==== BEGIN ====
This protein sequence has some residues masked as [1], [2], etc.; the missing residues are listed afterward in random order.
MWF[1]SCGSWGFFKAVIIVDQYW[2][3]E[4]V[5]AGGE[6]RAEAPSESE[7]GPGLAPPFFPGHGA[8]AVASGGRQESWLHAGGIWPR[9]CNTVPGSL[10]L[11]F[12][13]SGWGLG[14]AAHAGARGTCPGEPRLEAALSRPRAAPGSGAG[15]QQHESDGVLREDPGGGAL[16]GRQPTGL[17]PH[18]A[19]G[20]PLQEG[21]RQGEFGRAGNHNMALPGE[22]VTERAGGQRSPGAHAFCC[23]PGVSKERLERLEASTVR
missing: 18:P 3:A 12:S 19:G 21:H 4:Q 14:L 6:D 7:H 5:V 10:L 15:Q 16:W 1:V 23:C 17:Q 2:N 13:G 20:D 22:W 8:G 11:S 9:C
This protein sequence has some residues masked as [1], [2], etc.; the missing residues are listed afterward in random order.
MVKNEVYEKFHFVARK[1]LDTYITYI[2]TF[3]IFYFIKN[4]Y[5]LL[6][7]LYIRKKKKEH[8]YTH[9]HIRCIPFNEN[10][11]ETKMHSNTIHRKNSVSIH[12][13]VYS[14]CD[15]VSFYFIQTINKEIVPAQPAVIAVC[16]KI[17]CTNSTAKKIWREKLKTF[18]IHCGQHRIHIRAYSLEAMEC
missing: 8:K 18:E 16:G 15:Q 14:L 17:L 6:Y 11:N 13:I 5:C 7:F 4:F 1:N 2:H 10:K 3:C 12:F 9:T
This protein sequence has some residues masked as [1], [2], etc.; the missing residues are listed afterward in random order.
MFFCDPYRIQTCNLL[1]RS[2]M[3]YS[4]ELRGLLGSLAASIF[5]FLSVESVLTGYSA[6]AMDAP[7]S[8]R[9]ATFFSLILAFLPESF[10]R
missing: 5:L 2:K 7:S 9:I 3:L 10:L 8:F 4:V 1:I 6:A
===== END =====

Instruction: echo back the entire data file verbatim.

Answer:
This protein sequence has some residues masked as [1], [2], etc.; the missing residues are listed afterward in random order.
MWF[1]SCGSWGFFKAVIIVDQYW[2][3]E[4]V[5]AGGE[6]RAEAPSESE[7]GPGLAPPFFPGHGA[8]AVASGGRQESWLHAGGIWPR[9]CNTVPGSL[10]L[11]F[12][13]SGWGLG[14]AAHAGARGTCPGEPRLEAALSRPRAAPGSGAG[15]QQHESDGVLREDPGGGAL[16]GRQPTGL[17]PH[18]A[19]G[20]PLQEG[21]RQGEFGRAGNHNMALPGE[22]VTERAGGQRSPGAHAFCC[23]PGVSKERLERLEASTVR
missing: 18:P 3:A 12:S 19:G 21:H 4:Q 14:L 6:D 7:H 5:V 10:L 15:Q 16:W 1:V 23:C 17:Q 2:N 13:G 20:D 22:W 8:G 11:S 9:C
This protein sequence has some residues masked as [1], [2], etc.; the missing residues are listed afterward in random order.
MVKNEVYEKFHFVARK[1]LDTYITYI[2]TF[3]IFYFIKN[4]Y[5]LL[6][7]LYIRKKKKEH[8]YTH[9]HIRCIPFNEN[10][11]ETKMHSNTIHRKNSVSIH[12][13]VYS[14]CD[15]VSFYFIQTINKEIVPAQPAVIAVC[16]KI[17]CTNSTAKKIWREKLKTF[18]IHCGQHRIHIRAYSLEAMEC
missing: 8:K 18:E 16:G 15:Q 14:L 17:L 6:Y 11:N 13:I 5:C 7:F 4:F 1:N 2:H 10:K 3:C 12:F 9:T
This protein sequence has some residues masked as [1], [2], etc.; the missing residues are listed afterward in random order.
MFFCDPYRIQTCNLL[1]RS[2]M[3]YS[4]ELRGLLGSLAASIF[5]FLSVESVLTGYSA[6]AMDAP[7]S[8]R[9]ATFFSLILAFLPESF[10]R
missing: 5:L 2:K 7:S 9:I 3:L 10:L 8:F 4:V 1:I 6:A